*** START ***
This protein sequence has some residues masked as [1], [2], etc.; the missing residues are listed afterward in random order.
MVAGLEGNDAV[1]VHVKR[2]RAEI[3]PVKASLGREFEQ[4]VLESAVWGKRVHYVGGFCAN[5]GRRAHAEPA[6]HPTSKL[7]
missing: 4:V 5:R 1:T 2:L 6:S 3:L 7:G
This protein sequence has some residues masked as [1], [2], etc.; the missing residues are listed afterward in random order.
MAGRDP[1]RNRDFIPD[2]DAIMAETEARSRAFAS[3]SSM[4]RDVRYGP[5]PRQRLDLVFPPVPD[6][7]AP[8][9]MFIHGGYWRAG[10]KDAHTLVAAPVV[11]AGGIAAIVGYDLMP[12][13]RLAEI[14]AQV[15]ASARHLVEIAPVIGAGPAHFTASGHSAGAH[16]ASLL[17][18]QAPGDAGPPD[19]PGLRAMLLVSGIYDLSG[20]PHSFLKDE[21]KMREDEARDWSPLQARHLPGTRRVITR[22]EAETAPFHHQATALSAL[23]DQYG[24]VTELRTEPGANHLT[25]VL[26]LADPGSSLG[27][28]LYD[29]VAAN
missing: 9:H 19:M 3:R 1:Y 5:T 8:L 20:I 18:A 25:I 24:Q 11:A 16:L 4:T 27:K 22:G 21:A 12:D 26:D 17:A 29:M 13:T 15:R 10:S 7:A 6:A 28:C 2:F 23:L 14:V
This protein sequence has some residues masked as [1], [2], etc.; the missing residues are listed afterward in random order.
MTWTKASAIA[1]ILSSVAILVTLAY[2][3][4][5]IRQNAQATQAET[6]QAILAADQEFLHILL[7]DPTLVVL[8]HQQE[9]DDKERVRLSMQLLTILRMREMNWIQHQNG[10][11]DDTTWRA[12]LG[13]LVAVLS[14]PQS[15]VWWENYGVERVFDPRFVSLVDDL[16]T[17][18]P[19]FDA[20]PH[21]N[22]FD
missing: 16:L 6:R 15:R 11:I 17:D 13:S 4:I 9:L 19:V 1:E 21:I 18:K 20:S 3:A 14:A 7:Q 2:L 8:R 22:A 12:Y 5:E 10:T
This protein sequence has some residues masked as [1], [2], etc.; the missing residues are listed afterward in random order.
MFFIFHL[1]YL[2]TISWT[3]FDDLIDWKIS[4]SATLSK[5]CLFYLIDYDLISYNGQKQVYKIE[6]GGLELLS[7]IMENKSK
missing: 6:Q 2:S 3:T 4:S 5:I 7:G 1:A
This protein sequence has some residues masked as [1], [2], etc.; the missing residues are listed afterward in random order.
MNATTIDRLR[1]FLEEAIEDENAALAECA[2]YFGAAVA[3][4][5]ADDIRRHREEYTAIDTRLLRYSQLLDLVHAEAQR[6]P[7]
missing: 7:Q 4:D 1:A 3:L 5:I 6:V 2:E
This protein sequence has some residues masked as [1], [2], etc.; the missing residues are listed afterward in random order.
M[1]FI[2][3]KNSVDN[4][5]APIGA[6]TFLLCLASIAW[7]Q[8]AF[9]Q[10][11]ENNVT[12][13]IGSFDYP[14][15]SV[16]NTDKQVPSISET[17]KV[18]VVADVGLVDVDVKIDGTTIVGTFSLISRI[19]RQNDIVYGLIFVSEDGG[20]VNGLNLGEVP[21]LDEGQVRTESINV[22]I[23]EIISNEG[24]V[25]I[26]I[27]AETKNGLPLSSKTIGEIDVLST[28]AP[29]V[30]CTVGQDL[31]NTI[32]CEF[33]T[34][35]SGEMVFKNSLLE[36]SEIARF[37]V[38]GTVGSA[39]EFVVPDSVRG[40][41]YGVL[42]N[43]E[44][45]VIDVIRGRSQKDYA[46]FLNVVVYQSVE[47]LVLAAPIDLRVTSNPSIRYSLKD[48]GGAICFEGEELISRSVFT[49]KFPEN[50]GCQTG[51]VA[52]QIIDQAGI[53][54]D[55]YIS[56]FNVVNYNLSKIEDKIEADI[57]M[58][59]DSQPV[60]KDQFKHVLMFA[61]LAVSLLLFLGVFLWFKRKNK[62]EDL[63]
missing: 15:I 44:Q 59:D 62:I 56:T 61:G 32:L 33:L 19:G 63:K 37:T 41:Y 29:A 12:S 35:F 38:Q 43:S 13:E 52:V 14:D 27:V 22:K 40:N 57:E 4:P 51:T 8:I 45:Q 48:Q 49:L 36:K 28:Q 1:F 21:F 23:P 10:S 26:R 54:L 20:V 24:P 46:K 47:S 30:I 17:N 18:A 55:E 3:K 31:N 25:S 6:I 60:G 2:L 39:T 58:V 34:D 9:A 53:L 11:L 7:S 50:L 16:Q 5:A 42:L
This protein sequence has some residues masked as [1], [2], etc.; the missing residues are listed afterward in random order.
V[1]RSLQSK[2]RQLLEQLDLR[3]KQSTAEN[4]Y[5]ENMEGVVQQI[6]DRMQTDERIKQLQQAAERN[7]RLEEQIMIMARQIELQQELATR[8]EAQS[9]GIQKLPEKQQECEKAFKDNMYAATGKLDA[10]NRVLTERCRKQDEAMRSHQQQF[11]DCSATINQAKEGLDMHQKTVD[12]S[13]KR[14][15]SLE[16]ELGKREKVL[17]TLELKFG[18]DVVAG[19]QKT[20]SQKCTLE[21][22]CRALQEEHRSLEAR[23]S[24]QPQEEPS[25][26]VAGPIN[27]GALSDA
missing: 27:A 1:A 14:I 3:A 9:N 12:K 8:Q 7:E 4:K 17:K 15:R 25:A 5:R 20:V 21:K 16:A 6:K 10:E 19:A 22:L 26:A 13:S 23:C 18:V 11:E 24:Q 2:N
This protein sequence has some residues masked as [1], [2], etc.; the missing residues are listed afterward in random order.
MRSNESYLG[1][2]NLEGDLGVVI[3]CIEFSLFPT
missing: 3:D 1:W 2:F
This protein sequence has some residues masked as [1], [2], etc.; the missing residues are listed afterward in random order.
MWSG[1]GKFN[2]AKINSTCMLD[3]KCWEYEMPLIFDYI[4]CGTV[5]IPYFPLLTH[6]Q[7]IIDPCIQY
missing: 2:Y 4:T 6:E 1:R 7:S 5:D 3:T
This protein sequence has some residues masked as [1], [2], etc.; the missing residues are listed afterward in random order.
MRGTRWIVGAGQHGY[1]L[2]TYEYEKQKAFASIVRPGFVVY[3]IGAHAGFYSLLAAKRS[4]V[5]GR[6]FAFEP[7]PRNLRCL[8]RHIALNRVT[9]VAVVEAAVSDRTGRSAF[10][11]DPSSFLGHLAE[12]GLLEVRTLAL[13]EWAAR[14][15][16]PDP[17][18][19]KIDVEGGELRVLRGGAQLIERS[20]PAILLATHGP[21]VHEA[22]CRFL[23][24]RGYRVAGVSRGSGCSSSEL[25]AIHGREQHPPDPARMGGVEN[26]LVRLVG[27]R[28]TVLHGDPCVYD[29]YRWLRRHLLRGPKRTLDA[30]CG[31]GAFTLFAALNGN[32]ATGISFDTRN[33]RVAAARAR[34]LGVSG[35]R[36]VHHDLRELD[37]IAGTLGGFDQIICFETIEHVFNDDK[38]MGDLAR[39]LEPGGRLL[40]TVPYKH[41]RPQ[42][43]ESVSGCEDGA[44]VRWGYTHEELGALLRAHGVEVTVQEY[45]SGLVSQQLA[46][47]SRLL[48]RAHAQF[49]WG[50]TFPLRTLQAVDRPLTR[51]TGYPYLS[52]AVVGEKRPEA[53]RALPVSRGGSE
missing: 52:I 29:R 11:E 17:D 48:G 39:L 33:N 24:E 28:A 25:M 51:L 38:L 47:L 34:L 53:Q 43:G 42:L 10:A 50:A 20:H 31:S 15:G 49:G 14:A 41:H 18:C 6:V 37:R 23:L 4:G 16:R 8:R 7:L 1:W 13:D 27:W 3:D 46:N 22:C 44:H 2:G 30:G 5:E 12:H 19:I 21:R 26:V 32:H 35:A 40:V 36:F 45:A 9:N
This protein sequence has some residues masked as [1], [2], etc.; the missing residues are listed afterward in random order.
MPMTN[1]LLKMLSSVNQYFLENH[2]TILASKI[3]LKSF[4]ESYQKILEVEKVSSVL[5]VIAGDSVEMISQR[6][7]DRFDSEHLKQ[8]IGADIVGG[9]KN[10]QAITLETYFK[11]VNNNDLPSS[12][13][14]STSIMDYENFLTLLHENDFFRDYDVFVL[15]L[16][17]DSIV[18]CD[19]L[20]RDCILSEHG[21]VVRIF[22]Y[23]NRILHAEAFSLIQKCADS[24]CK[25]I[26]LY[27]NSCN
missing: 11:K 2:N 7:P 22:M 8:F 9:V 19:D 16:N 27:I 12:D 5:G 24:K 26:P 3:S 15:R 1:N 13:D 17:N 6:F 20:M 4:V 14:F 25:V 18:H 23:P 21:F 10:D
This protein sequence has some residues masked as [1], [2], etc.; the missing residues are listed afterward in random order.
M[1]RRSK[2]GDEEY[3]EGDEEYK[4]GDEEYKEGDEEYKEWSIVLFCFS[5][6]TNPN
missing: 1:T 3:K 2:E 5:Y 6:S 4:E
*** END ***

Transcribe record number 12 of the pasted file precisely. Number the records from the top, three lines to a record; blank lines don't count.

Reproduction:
This protein sequence has some residues masked as [1], [2], etc.; the missing residues are listed afterward in random order.
M[1]RRSK[2]GDEEY[3]EGDEEYK[4]GDEEYKEGDEEYKEWSIVLFCFS[5][6]TNPN
missing: 1:T 3:K 2:E 5:Y 6:S 4:E